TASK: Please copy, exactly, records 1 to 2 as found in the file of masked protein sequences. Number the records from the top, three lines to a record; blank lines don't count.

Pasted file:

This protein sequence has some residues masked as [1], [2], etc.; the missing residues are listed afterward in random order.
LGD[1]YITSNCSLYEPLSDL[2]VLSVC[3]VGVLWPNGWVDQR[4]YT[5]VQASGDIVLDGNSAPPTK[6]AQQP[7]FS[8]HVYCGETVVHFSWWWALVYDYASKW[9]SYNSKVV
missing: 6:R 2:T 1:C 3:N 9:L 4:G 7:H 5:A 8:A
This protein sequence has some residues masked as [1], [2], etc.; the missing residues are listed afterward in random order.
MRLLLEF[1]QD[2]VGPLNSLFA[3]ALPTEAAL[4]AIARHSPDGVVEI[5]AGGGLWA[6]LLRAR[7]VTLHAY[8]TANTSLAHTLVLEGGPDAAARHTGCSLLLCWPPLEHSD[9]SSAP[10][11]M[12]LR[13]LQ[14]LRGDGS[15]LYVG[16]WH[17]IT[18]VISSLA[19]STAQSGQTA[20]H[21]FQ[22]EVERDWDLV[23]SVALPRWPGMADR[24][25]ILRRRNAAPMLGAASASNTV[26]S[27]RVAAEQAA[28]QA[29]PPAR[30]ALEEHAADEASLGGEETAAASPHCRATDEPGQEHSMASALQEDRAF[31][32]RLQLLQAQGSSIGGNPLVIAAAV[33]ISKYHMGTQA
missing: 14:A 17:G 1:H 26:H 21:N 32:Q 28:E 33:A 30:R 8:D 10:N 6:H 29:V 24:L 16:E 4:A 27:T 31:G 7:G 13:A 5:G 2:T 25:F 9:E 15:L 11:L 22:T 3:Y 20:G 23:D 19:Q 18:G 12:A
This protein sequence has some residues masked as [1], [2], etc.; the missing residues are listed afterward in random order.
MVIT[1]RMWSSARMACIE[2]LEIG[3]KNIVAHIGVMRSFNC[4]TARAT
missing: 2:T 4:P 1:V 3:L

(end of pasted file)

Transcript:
This protein sequence has some residues masked as [1], [2], etc.; the missing residues are listed afterward in random order.
LGD[1]YITSNCSLYEPLSDL[2]VLSVC[3]VGVLWPNGWVDQR[4]YT[5]VQASGDIVLDGNSAPPTK[6]AQQP[7]FS[8]HVYCGETVVHFSWWWALVYDYASKW[9]SYNSKVV
missing: 6:R 2:T 1:C 3:N 9:L 4:G 7:H 5:A 8:A
This protein sequence has some residues masked as [1], [2], etc.; the missing residues are listed afterward in random order.
MRLLLEF[1]QD[2]VGPLNSLFA[3]ALPTEAAL[4]AIARHSPDGVVEI[5]AGGGLWA[6]LLRAR[7]VTLHAY[8]TANTSLAHTLVLEGGPDAAARHTGCSLLLCWPPLEHSD[9]SSAP[10][11]M[12]LR[13]LQ[14]LRGDGS[15]LYVG[16]WH[17]IT[18]VISSLA[19]STAQSGQTA[20]H[21]FQ[22]EVERDWDLV[23]SVALPRWPGMADR[24][25]ILRRRNAAPMLGAASASNTV[26]S[27]RVAAEQAA[28]QA[29]PPAR[30]ALEEHAADEASLGGEETAAASPHCRATDEPGQEHSMASALQEDRAF[31][32]RLQLLQAQGSSIGGNPLVIAAAV[33]ISKYHMGTQA
missing: 14:A 17:G 1:H 26:H 21:N 32:Q 28:E 33:A 30:R 8:D 10:N 6:H 29:V 24:L 16:E 4:A 27:T 31:G 7:G 13:A 5:G 2:T 25:F 9:E 15:L 11:L 22:T 3:Y 20:G 23:D 19:Q 18:G 12:A